The popular little principality of Andorra in the Pyrenees has shed its low-cost image and gone upmarket
'Yes, señor, I know it is March and that this is low season,' repeated the receptionist, switching to Spanish from her native Catalan. 'But, no, we don’t have a room.' Even as she replaced the receiver, the telephone rang again.
'Tout à fait complet,' the litany continued, in a fourth language in as many minutes.
'There is really nothing I can suggest…every hotel is full.'
Across the lobby, a New Yorker, his coiffured wife and a pyramid of Louis Vuitton luggage are waiting for the lift. At the bar, a group of die-hard British clubbers gather for a few cocktails before another night on the town.
This early-evening ski scene in the lobby of a comfortable four-star hotel could have been set in Courchevel or St Moritz. But no - this is Andorra. Outside Hotel Piolets Park, snow falls softly on the polished cabins of Soldeu’s eight-person gondola and a happy group of snowballing schoolchildren completes the picture.
For nearly 40 years the little principality, tucked away in the Pyrenees between France and Spain, has been known for its duty-free booze and some of the cheapest skiing on earth. It still has plenty of both. But after a huge makeover, Andorra today is up with the best of them as a top ski destination – and the prices are no longer as low as they were. Somehow, the principality has gained the allure of Ibiza and combined it with the reliability of Obergurgl. New lifts snake across the horizon and the hideous 1960s concrete apartment blocks have long been replaced by attractive new buildings of natural stone.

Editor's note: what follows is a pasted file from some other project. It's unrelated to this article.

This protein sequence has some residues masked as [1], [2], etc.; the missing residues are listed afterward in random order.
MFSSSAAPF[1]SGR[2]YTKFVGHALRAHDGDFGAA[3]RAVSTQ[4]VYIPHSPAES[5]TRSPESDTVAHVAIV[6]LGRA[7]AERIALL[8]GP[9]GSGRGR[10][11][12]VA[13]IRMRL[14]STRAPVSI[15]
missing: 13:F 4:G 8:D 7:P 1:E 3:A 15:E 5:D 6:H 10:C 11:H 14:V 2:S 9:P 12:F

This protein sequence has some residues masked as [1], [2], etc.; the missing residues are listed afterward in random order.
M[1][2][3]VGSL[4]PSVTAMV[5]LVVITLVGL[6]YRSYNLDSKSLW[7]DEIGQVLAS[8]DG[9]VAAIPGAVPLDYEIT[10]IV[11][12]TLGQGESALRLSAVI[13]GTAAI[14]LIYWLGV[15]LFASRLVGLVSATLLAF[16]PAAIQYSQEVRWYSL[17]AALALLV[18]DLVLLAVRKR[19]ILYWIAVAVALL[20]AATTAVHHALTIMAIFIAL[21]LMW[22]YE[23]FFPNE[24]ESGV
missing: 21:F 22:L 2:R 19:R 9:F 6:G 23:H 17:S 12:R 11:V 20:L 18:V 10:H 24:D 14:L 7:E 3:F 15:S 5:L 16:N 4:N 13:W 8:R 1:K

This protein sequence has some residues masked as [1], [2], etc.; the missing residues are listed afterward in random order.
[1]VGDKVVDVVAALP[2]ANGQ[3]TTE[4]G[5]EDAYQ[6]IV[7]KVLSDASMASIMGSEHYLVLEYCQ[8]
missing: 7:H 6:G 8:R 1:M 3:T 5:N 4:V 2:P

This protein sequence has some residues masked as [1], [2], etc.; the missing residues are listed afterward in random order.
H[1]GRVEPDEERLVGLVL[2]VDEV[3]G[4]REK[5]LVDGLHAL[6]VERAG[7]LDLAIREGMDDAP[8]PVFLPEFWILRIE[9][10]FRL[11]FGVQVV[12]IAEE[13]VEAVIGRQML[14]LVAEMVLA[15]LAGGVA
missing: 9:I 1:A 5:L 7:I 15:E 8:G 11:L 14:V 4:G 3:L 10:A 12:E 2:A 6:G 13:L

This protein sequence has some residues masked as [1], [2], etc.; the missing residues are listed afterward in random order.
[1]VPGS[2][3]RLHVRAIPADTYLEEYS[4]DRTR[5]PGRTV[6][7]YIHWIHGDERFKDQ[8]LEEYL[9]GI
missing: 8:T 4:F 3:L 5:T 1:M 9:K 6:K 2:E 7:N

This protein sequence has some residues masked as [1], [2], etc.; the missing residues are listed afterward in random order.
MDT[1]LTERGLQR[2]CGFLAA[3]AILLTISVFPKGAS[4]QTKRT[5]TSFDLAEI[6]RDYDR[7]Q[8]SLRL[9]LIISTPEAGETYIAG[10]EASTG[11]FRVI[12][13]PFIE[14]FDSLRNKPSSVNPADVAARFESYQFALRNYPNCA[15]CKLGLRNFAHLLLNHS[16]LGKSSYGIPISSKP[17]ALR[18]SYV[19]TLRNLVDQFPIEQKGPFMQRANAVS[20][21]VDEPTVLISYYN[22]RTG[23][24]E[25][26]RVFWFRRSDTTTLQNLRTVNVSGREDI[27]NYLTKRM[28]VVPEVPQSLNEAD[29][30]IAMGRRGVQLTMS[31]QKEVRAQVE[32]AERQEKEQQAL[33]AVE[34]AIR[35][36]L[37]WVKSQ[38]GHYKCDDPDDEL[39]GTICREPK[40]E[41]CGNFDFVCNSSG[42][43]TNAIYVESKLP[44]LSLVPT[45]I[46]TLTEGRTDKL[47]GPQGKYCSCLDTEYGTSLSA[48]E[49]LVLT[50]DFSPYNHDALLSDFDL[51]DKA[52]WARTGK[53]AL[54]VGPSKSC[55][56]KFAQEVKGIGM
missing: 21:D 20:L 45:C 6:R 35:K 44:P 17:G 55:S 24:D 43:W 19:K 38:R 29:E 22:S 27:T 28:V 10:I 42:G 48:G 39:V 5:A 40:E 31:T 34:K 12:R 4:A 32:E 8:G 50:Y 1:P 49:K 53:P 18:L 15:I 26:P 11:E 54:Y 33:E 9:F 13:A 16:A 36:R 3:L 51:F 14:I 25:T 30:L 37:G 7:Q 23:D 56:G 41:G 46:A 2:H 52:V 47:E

The choice of where to stay is expanding each year and in Soldeu there’s even a five-star hotel – Sport Hotel Hermitage – housing a four-storey spa. In the same resort, Hotel Bruxelles is known to have some of the best food in the resort. But to get the full benefit of skiing here it is worth hiring a car. All the resorts are within a 60-minute drive of each other and offer completely different challenges.
Soldeu and linked El Tarter are my favourites, with the best combination of skiing, accommodation, and atmosphere. The expanded area has 60 lifts and 193km of piste and the ski school has a reputation as one of the best in Europe.
Personally I would give the resort of Pas de la Casa a miss – unless you’re into après-ski and not much else. Teens and early-20s come here in search of action in a town where the pub crawl has been raised to an art form. Supermarket shelves are piled high with cut-price alcohol, you are never more than 10ft from a bar or a club, and the party rocks on until dawn.
At the other end of the principality, the separate resorts of Arinsal and Pal are linked by a cable-car to create a single ski area of 38 lifts serving 89km of runs. Arinsal’s limited ski area used to confine its allure to beginners and lower intermediates, but the link to Pal has widened its appeal.
Meanwhile, back in Soldeu it is time to bolt down breakfast and hit the slopes again. 'Are you having a good time?' I asked the teenage snowboarder sitting next to me on the lift.
'Yeah, we’re coming again next year,' he replied. 'Andorra’s cool'.
Endorsements don’t come any stronger than that.